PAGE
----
So not speaking Spanish was a huge disadvantage for our ministry. That's what we thought at first. But then we started to see some unexpected benefits to our language deficiency.
- We had to find other ways to express ourselves. Often that involved hilarious hand gestures that confused more than they helped. But when students greeting us with friendly waves and giving us hugs after church, we knew that we'd somehow been able to demonstrate our love for them.
- We learned to laugh at ourselves. You can't really take yourself too seriously when you're likely to tell someone they're a good horse when you meant to compliment their friendliness.
- We let others laugh at us. Nothing ingratiates a person into the world of teenagers like letting them double over in laughter at your expense and chuckling right along with them.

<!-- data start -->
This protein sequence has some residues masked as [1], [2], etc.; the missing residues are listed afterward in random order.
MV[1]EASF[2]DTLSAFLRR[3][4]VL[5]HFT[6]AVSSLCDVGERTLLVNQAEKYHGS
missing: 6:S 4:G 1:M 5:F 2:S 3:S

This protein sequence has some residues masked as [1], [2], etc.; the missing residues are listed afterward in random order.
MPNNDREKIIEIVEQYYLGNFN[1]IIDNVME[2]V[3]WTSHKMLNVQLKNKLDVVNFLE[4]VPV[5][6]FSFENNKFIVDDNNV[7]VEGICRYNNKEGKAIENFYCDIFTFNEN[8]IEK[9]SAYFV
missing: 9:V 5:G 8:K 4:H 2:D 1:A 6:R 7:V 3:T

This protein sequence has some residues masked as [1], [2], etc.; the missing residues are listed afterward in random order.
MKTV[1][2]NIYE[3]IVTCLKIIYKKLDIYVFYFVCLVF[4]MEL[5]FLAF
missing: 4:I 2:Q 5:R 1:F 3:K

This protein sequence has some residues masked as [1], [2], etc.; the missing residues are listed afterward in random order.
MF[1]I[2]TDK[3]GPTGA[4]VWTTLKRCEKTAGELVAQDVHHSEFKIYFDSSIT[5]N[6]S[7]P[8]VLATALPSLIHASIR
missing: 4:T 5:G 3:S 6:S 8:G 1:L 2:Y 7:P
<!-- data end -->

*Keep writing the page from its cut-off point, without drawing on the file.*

- We let ourselves be taught. Our kids loved having something that they could teach us. They were the experts and we were their favorite students.
- We were at our students' mercy. And they knew it. Sure we were taken advantage of sometimes. But putting ourselves in such a vulnerable position helped foster a true connectedness we might not have been able to develop otherwise. We weren't perfect--we had weaknesses just like them.
- We had to study. Honduran students aren't really taught good study habits and skills (at least not until they come to El Sembrador). Seeing us with our notebooks and study notes and giving them the opportunity to critique our work was a great way to demonstrate our commitment to learning and teach some valuable skills at the same time.